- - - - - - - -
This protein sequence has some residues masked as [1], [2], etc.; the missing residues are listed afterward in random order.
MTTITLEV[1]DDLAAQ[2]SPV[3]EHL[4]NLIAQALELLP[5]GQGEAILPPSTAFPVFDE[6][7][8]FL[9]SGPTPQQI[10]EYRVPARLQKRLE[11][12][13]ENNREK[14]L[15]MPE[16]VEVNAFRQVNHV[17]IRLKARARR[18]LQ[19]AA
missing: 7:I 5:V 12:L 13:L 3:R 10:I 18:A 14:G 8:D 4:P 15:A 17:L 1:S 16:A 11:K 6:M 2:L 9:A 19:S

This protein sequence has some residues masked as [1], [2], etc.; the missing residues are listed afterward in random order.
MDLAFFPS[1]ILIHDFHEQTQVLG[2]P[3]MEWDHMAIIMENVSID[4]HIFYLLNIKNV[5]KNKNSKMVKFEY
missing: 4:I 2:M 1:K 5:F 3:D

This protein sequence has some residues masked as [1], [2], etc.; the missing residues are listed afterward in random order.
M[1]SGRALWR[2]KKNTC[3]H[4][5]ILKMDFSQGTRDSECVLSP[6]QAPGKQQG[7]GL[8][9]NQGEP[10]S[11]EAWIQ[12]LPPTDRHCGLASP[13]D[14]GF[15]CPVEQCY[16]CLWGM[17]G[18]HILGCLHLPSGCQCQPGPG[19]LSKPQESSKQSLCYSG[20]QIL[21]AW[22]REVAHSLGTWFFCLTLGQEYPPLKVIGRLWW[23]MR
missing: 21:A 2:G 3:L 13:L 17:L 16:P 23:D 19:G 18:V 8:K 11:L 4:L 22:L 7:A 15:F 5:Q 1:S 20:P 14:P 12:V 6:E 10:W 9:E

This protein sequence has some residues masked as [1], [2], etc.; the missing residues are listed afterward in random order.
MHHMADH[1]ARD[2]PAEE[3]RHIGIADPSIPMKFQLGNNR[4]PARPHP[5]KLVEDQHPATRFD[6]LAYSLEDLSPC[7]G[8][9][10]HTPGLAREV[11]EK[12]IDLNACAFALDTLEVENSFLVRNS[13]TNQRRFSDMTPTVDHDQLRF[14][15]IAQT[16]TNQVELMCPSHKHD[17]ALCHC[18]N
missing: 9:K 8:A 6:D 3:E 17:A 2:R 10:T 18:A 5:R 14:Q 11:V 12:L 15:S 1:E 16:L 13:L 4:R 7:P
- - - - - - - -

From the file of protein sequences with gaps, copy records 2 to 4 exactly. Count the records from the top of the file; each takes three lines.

This protein sequence has some residues masked as [1], [2], etc.; the missing residues are listed afterward in random order.
MDLAFFPS[1]ILIHDFHEQTQVLG[2]P[3]MEWDHMAIIMENVSID[4]HIFYLLNIKNV[5]KNKNSKMVKFEY
missing: 4:I 2:M 1:K 5:F 3:D

This protein sequence has some residues masked as [1], [2], etc.; the missing residues are listed afterward in random order.
M[1]SGRALWR[2]KKNTC[3]H[4][5]ILKMDFSQGTRDSECVLSP[6]QAPGKQQG[7]GL[8][9]NQGEP[10]S[11]EAWIQ[12]LPPTDRHCGLASP[13]D[14]GF[15]CPVEQCY[16]CLWGM[17]G[18]HILGCLHLPSGCQCQPGPG[19]LSKPQESSKQSLCYSG[20]QIL[21]AW[22]REVAHSLGTWFFCLTLGQEYPPLKVIGRLWW[23]MR
missing: 21:A 2:G 3:L 13:L 17:L 16:P 23:D 19:G 18:V 8:K 11:L 4:L 22:L 7:A 15:F 5:Q 1:S 20:P 14:P 12:V 6:E 10:W 9:E

This protein sequence has some residues masked as [1], [2], etc.; the missing residues are listed afterward in random order.
MHHMADH[1]ARD[2]PAEE[3]RHIGIADPSIPMKFQLGNNR[4]PARPHP[5]KLVEDQHPATRFD[6]LAYSLEDLSPC[7]G[8][9][10]HTPGLAREV[11]EK[12]IDLNACAFALDTLEVENSFLVRNS[13]TNQRRFSDMTPTVDHDQLRF[14][15]IAQT[16]TNQVELMCPSHKHD[17]ALCHC[18]N
missing: 9:K 8:A 6:D 3:E 17:A 2:R 10:T 18:A 5:R 14:Q 11:V 12:L 15:S 1:E 16:L 13:L 4:R 7:P